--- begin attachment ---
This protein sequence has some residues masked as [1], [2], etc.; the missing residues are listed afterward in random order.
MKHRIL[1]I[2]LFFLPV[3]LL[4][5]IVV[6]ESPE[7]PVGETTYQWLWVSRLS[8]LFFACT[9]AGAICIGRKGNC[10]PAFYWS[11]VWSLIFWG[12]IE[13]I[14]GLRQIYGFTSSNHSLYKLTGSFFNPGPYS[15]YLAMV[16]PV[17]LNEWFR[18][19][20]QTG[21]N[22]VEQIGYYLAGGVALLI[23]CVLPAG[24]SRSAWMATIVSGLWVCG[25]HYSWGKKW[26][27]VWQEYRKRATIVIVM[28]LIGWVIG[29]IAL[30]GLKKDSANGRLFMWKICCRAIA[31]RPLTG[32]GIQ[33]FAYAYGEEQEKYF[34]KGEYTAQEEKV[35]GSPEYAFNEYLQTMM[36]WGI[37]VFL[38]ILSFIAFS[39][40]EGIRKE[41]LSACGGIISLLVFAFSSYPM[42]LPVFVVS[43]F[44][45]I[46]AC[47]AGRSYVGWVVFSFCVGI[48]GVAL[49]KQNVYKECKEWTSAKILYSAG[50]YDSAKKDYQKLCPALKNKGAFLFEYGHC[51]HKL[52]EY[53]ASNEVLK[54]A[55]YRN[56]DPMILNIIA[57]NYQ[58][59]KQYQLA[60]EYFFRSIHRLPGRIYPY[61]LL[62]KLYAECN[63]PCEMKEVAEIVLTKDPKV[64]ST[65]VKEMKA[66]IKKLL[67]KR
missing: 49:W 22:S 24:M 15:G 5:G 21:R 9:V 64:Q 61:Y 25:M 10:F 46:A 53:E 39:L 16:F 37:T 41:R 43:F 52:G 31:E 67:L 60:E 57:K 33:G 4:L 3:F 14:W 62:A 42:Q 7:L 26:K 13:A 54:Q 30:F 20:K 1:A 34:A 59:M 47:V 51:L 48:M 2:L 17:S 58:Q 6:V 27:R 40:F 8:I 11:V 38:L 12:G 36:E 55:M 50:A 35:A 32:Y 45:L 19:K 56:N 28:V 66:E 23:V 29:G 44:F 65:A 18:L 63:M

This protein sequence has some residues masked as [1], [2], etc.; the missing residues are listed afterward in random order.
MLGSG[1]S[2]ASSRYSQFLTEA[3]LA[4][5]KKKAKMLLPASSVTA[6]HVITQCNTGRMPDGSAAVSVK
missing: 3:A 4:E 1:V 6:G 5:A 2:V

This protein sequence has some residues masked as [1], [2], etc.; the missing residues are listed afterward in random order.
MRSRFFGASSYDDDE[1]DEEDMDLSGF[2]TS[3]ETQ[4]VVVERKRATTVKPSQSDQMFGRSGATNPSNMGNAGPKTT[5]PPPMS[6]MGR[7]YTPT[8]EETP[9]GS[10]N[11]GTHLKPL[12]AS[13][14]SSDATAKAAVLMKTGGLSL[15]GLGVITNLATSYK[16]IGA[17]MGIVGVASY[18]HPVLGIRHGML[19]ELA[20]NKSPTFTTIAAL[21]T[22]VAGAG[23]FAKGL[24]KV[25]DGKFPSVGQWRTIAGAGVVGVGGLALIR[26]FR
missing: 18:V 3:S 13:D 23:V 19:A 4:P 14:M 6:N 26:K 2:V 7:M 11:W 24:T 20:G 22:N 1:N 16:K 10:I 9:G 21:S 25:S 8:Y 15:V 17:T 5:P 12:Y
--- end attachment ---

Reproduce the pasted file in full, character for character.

This protein sequence has some residues masked as [1], [2], etc.; the missing residues are listed afterward in random order.
MKHRIL[1]I[2]LFFLPV[3]LL[4][5]IVV[6]ESPE[7]PVGETTYQWLWVSRLS[8]LFFACT[9]AGAICIGRKGNC[10]PAFYWS[11]VWSLIFWG[12]IE[13]I[14]GLRQIYGFTSSNHSLYKLTGSFFNPGPYS[15]YLAMV[16]PV[17]LNEWFR[18][19][20]QTG[21]N[22]VEQIGYYLAGGVALLI[23]CVLPAG[24]SRSAWMATIVSGLWVCG[25]HYSWGKKW[26][27]VWQEYRKRATIVIVM[28]LIGWVIG[29]IAL[30]GLKKDSANGRLFMWKICCRAIA[31]RPLTG[32]GIQ[33]FAYAYGEEQEKYF[34]KGEYTAQEEKV[35]GSPEYAFNEYLQTMM[36]WGI[37]VFL[38]ILSFIAFS[39][40]EGIRKE[41]LSACGGIISLLVFAFSSYPM[42]LPVFVVS[43]F[44][45]I[46]AC[47]AGRSYVGWVVFSFCVGI[48]GVAL[49]KQNVYKECKEWTSAKILYSAG[50]YDSAKKDYQKLCPALKNKGAFLFEYGHC[51]HKL[52]EY[53]ASNEVLK[54]A[55]YRN[56]DPMILNIIA[57]NYQ[58][59]KQYQLA[60]EYFFRSIHRLPGRIYPY[61]LL[62]KLYAECN[63]PCEMKEVAEIVLTKDPKV[64]ST[65]VKEMKA[66]IKKLL[67]KR
missing: 49:W 22:S 24:M 15:G 5:G 21:R 9:V 64:Q 61:Y 25:M 10:F 46:A 53:E 39:L 16:F 37:T 41:R 43:F 52:G 31:E 67:L 60:E 57:K 33:G 4:L 3:F 14:W 62:A 42:Q 7:L 26:K 13:A 54:Q 30:F 20:K 1:A 34:A 59:M 47:V 51:L 48:M 2:L 17:S 58:Q 6:V 27:R 40:F 8:I 11:V 38:L 12:G 36:E 55:M 50:A 35:A 32:Y 45:L 19:K 56:N 28:V 66:E 23:V 29:G 44:F 65:A 18:L 63:M

This protein sequence has some residues masked as [1], [2], etc.; the missing residues are listed afterward in random order.
MLGSG[1]S[2]ASSRYSQFLTEA[3]LA[4][5]KKKAKMLLPASSVTA[6]HVITQCNTGRMPDGSAAVSVK
missing: 3:A 4:E 1:V 6:G 5:A 2:V

This protein sequence has some residues masked as [1], [2], etc.; the missing residues are listed afterward in random order.
MRSRFFGASSYDDDE[1]DEEDMDLSGF[2]TS[3]ETQ[4]VVVERKRATTVKPSQSDQMFGRSGATNPSNMGNAGPKTT[5]PPPMS[6]MGR[7]YTPT[8]EETP[9]GS[10]N[11]GTHLKPL[12]AS[13][14]SSDATAKAAVLMKTGGLSL[15]GLGVITNLATSYK[16]IGA[17]MGIVGVASY[18]HPVLGIRHGML[19]ELA[20]NKSPTFTTIAAL[21]T[22]VAGAG[23]FAKGL[24]KV[25]DGKFPSVGQWRTIAGAGVVGVGGLALIR[26]FR
missing: 18:V 3:S 13:D 23:V 19:A 4:P 14:M 6:N 26:K 2:V 7:M 11:W 24:T 20:G 22:N 1:N 16:K 10:I 9:G 21:S 25:S 8:Y 15:V 17:T 5:P 12:Y